You've probably heard of stockpiling grocery and toiletry items, and you might even have seen those television shows where people have gone crazy with rooms full of supplies and toilet paper stored under the bed. However, stockpiling doesn't have to be extreme or ridiculous. There are plenty of ways to start and maintain a smart grocery stockpile.
First, you need a little bit of information: what your family eats, how much it eats, what the product usually costs, and how long it will stay good in your freezer, refrigerator or pantry. Once you know these things, you can keep an eye on prices so you can identify a good price. Most grocery store prices run in cycles around six to eight weeks long, though some items are longer and some items have their positively best prices only one time per year.
Once you are armed with this information, you are ready to act when the price is right. When a product is at a good price, purchase enough to last until the next sales cycle comes around.
For example, I know that my family eats approximately one jar of pasta sauce every week. We have a preferred brand and flavor, so I'm not shopping around for different varieties each week. The price is usually $1.99 per jar, but it can be purchased for as little as $1.25 per jar when it is on sale. By purchasing eight jars at 1.25 cents, I can have enough pasta sauce to last until the next sale and not need to purchase it at full price. That decreases my pasta sauce spending by 37%!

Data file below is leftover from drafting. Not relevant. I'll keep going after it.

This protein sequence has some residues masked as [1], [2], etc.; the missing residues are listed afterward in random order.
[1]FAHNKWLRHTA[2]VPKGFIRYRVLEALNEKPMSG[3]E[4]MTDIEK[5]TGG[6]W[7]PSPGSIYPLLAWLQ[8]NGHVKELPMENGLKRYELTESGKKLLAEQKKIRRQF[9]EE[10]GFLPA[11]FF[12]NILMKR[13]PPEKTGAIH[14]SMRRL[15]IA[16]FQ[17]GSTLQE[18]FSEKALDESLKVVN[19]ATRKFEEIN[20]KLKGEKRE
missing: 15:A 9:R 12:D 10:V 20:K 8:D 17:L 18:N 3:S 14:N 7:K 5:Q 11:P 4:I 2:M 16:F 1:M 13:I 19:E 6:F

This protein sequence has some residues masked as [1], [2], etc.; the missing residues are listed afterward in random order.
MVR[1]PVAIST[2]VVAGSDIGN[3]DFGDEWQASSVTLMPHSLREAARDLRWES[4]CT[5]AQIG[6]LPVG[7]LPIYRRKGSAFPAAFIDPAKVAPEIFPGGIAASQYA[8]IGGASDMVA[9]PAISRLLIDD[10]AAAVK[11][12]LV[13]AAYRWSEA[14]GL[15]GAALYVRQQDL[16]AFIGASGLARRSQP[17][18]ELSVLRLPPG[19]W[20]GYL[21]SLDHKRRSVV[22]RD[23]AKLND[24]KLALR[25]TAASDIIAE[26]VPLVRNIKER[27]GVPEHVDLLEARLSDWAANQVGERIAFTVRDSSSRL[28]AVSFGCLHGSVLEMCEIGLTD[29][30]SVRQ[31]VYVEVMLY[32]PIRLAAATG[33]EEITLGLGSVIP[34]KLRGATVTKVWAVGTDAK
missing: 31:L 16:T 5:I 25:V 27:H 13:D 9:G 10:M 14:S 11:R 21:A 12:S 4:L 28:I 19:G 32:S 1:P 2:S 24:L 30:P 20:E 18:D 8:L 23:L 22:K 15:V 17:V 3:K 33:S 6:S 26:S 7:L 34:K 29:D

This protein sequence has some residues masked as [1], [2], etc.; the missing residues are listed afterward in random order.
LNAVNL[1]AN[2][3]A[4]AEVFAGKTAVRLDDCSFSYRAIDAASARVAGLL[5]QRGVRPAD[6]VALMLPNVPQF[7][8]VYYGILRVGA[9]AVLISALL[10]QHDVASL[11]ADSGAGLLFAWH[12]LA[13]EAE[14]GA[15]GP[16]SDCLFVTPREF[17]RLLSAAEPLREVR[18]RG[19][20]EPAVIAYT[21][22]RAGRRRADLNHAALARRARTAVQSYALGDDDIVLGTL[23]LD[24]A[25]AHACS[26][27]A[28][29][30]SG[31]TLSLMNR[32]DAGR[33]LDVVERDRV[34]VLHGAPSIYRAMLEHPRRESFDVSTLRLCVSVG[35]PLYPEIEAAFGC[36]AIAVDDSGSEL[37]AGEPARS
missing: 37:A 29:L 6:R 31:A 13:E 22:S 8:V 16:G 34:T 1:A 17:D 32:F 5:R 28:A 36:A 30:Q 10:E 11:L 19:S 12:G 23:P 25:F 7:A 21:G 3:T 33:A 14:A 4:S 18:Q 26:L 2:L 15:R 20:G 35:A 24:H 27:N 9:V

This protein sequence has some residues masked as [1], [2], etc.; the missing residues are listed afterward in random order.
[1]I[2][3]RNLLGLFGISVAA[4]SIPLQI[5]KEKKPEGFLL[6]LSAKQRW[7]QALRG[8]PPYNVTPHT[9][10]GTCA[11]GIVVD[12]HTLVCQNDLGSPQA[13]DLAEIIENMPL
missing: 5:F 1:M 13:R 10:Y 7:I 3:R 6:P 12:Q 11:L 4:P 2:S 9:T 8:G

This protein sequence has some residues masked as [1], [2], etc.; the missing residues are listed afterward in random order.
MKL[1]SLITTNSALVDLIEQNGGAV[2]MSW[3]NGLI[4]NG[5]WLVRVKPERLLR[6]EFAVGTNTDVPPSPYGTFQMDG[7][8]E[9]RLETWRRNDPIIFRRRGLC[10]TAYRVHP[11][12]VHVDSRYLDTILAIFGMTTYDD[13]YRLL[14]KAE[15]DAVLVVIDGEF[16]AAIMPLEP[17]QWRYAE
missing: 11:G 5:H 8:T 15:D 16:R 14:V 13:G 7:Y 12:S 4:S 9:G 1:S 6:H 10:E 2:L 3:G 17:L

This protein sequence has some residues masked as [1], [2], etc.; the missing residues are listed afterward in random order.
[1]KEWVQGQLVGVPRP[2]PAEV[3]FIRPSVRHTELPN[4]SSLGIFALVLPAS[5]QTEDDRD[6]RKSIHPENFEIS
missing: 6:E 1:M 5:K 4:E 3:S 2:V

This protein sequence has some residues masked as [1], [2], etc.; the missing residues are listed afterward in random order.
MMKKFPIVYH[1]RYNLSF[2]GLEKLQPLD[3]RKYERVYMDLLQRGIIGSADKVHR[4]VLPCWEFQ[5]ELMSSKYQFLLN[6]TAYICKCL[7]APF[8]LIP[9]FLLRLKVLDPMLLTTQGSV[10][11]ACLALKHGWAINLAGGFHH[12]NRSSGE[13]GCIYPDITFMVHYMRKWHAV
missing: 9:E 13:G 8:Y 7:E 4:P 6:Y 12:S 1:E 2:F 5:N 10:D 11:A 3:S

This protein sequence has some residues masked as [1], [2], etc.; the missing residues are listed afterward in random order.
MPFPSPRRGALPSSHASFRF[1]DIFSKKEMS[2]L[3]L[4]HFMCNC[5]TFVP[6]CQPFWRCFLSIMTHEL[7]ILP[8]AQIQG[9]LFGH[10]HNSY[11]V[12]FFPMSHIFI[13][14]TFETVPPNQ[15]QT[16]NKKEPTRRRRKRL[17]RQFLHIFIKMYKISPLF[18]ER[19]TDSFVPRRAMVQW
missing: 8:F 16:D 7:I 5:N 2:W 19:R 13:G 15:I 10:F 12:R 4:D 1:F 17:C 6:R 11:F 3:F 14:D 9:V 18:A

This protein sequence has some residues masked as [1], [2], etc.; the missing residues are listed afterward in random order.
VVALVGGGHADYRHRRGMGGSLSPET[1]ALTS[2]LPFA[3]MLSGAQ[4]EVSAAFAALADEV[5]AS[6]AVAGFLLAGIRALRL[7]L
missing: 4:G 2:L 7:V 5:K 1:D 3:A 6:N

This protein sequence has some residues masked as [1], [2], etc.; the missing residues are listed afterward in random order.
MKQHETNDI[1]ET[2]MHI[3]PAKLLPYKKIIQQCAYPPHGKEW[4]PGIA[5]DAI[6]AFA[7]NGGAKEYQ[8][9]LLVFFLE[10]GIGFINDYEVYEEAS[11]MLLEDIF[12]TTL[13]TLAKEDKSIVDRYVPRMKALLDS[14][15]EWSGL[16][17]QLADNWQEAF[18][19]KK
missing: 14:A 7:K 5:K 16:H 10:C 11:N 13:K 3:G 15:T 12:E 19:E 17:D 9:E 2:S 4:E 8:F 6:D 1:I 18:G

Just in case you think that my pasta sauce example is unusual, let's take the frozen hamburgers my family likes. (Yes, I know it is easy to make your own hamburgers, but we are dealing with an unusual situation here overseas.) They are usually $6.99 a box, but they are currently on sale for $4.99 a box, the best price I have ever seen. I'm buying as many as I can fit in my miniscule little freezer. That 28% savings certainly helps me to get my food bill down the 10% for which I'm striving.
If you get into a little couponing, and can put that together with price watching and stockpiling, your savings can grow even more. For example, for that same $1.25 sale pasta sauce, I had a coupon for $1.00 off two jars, making them $.75 each. I can find room in my pantry for that kind of savings.
It can be a bit overwhelming at first, so start with just the 10 items that your family uses on a weekly basis. Keep track of those prices and do a little stockpiling and see how you feel about the process.
My daughter insists that I include some reasons that you might not want to stockpile, just so that you are looking at the big picture. Her list includes:
- You might get unexpected PCS orders.
- You might not have room at your house to store the food.
- You might not use it before it goes bad. (This is especially important with refrigerated good.)
- Your family might not like what you've bought. (Only buy stuff you know they will eat. I suspect she added this from personal experience.)